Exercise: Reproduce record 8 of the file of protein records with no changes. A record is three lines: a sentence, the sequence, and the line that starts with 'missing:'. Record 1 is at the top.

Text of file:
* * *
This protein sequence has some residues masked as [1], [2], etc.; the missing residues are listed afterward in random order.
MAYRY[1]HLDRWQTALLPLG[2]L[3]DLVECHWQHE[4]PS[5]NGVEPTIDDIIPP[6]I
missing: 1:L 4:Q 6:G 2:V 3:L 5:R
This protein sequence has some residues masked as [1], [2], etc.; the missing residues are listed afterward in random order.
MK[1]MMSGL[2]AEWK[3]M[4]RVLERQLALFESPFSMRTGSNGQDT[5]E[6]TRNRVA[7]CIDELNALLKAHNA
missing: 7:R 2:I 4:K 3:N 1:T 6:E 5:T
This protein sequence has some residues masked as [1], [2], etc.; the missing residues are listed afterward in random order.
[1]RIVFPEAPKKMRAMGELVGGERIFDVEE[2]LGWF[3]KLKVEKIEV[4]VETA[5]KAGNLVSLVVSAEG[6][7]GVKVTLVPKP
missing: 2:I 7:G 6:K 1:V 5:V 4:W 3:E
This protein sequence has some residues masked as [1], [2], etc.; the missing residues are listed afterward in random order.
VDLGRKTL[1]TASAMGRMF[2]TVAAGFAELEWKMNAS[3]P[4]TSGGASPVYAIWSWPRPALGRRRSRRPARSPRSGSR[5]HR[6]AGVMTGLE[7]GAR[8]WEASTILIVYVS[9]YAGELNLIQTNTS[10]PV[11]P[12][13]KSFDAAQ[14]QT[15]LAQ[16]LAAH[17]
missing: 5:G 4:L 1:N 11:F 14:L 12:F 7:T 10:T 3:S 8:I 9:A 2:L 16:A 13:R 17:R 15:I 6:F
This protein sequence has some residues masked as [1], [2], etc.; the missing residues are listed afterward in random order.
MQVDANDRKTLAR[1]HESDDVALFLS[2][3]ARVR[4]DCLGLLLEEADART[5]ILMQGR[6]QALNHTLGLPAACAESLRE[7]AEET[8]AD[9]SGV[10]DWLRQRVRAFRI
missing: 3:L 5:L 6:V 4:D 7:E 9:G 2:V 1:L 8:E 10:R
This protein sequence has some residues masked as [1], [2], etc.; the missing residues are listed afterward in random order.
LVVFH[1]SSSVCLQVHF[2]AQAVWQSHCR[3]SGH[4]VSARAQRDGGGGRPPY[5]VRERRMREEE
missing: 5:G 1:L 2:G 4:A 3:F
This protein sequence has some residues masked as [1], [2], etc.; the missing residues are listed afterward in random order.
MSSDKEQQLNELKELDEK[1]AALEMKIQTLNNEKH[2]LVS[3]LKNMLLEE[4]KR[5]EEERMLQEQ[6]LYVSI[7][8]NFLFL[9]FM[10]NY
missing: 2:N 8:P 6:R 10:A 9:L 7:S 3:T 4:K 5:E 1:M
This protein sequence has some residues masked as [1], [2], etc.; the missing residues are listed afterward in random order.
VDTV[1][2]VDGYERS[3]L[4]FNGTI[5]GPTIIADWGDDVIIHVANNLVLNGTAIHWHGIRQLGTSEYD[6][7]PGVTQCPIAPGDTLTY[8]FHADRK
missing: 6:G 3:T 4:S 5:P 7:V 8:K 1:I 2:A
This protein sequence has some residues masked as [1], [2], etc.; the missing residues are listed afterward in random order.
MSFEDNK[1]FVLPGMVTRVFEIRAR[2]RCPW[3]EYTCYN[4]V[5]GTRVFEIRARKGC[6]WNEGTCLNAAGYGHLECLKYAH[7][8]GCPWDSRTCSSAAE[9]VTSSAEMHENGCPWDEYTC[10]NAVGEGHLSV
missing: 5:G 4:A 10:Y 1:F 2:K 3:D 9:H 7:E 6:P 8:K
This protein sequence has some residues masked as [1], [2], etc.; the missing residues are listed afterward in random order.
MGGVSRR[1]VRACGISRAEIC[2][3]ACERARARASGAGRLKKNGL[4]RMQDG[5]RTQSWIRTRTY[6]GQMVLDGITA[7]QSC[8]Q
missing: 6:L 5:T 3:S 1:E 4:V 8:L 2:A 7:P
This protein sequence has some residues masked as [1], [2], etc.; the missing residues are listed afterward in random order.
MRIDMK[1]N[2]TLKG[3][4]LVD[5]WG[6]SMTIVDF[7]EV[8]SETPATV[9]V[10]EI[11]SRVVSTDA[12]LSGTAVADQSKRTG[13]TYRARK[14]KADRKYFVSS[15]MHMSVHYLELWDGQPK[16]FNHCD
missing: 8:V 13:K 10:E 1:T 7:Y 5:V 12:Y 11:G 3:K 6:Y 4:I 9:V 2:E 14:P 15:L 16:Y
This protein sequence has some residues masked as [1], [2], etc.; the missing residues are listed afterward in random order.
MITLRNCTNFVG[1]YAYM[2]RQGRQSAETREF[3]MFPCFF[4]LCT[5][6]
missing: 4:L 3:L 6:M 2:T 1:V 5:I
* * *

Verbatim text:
This protein sequence has some residues masked as [1], [2], etc.; the missing residues are listed afterward in random order.
VDTV[1][2]VDGYERS[3]L[4]FNGTI[5]GPTIIADWGDDVIIHVANNLVLNGTAIHWHGIRQLGTSEYD[6][7]PGVTQCPIAPGDTLTY[8]FHADRK
missing: 6:G 3:T 4:S 5:P 7:V 8:K 1:I 2:A